Ocean acidification community impacts to be identified (text and audio)

An Alaska-focused study on public understanding and awareness of ocean acidification risk shows that Alaskans are three times more aware of ocean acidification than Americans in general.

However, according to the Alaska Ocean Acidification Network, Alaskans have difficulty seeing ocean acidification as an immediate risk. and there is confusion as direct risks to Alaska’s fisheries are still not well understood.

Senator Lisa Murkowski introduced a bipartisan bill Coastal Communities Ocean Acidification Act of 2017 to identify and assess communities that are most dependent on coastal and ocean resources that may be impacted by ocean acidification. The legislation will offer special focus on island, low-population rural, and subsistence communities.

Calling the measure significant legislation for those living in a community whose livelihood greatly depends on the health of our oceans, Murkowski says the Act will help lawmakers gain a deeper understanding of how ocean acidification is affecting our coastal and subsistence communities throughout Alaska

Ocean acidification has happened before in the geological record, but the rate at which it is increasing now is at least ten times faster than any change in acidity experienced by marine organisms for the last 20 million years or more, according to Sea Grant Alaska.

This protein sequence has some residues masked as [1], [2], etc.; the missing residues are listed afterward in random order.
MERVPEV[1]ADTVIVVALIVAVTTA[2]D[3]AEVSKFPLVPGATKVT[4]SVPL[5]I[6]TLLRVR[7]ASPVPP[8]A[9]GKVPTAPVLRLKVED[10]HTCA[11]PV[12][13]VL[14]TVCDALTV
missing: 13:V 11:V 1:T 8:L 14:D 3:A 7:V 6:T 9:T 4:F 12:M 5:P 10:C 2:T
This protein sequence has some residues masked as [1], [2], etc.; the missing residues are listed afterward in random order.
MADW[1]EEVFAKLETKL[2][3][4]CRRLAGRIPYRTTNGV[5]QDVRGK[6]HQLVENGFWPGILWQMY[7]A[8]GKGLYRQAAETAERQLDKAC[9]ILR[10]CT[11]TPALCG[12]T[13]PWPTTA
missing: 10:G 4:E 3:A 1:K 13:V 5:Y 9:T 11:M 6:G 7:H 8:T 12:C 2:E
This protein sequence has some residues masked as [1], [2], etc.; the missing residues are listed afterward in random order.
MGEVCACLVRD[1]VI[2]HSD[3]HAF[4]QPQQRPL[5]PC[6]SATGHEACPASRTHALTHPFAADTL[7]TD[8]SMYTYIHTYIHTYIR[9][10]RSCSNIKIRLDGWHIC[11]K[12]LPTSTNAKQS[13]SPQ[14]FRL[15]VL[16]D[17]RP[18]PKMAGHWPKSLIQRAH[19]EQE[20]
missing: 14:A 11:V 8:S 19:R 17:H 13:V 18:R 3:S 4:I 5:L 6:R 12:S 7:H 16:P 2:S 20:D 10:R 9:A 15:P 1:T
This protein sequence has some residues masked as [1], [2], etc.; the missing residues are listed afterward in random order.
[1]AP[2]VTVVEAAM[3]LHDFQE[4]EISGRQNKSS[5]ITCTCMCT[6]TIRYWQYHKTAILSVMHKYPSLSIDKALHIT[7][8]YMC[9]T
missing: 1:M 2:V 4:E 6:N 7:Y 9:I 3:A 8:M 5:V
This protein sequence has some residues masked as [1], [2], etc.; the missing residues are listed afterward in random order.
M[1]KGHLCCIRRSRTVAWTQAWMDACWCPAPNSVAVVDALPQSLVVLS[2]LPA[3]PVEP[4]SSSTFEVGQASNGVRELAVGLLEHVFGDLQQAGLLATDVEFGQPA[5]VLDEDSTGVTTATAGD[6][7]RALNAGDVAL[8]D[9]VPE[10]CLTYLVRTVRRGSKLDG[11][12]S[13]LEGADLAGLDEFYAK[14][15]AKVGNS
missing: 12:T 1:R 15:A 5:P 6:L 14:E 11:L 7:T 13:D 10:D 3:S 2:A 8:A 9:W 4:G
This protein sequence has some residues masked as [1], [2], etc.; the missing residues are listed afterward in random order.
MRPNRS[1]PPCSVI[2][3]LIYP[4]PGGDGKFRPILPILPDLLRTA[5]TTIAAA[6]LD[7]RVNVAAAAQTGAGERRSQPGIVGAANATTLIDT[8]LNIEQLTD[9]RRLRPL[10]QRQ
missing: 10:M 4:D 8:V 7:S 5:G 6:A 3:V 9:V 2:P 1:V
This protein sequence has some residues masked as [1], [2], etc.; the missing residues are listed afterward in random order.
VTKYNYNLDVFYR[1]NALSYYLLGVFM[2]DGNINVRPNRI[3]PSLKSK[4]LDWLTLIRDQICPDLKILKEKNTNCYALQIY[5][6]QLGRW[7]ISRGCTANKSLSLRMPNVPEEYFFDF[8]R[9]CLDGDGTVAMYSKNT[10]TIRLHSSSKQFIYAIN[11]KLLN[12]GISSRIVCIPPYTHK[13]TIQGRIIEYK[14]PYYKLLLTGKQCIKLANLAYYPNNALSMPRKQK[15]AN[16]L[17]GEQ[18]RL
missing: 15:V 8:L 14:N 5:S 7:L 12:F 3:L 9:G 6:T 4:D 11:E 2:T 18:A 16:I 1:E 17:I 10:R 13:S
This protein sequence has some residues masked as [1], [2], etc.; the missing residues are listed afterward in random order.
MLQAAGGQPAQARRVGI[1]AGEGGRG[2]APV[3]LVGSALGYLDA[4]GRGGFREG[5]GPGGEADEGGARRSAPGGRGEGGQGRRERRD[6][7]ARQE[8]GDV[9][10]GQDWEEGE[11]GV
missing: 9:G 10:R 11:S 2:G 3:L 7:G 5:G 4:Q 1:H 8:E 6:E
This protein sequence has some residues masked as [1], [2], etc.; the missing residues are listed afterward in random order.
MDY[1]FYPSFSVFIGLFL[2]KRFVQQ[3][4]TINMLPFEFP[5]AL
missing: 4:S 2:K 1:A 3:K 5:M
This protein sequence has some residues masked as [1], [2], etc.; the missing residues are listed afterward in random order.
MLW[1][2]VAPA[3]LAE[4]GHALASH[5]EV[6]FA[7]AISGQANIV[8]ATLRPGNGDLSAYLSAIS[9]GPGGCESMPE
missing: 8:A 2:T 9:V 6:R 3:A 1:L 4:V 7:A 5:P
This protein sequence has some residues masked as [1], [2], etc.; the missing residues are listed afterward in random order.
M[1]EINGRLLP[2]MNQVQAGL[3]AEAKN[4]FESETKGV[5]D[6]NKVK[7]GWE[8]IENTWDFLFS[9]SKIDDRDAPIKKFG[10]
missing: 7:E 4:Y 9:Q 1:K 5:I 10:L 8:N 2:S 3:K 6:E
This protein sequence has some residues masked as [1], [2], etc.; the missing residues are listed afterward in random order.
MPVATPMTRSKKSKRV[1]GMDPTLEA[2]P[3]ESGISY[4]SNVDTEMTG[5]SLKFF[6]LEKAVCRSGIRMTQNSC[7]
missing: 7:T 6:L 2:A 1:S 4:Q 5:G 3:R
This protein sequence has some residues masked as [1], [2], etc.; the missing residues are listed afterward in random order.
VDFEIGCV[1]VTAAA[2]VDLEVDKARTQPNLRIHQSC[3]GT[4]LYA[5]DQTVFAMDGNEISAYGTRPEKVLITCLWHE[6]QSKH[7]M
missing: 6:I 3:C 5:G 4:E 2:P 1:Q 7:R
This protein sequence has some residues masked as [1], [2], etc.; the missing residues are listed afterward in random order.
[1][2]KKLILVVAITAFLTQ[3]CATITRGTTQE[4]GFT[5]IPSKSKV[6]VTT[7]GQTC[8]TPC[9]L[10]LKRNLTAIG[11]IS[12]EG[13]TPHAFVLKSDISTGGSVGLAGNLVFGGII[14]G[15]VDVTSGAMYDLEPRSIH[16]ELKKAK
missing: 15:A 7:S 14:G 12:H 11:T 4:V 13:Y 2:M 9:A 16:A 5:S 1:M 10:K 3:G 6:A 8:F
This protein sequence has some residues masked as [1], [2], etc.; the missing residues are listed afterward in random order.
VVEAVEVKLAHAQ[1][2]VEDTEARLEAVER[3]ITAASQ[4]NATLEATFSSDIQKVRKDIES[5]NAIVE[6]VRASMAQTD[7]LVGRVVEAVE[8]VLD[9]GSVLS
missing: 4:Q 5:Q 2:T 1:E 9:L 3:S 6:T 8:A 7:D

Scientists are finding that acidification is occurring in deep ocean waters, particularly in the Arctic and North Pacific and that upwelling is bringing more of this lower pH water to the surface and coastal zone where most fisheries productivity is – at time with hard impacts to the food chain.

The Act would conduct coastal community vulnerability assessments related to Ocean Acidification, and strengthen collaborations with between stakeholders such as Indigenous Knowledge groups,  regional Ocean Acidification Networks, and Sea Grants as they plan and implement the assessments.

In addition to identifying the communities, the act looks at the nature of the social and economic vulnerabilities of the communities, and determines the harmful ocean acidification impacts on those communities.

Dorene Lorenz, Radio Kenai, 19 December 2017. Article and audio.

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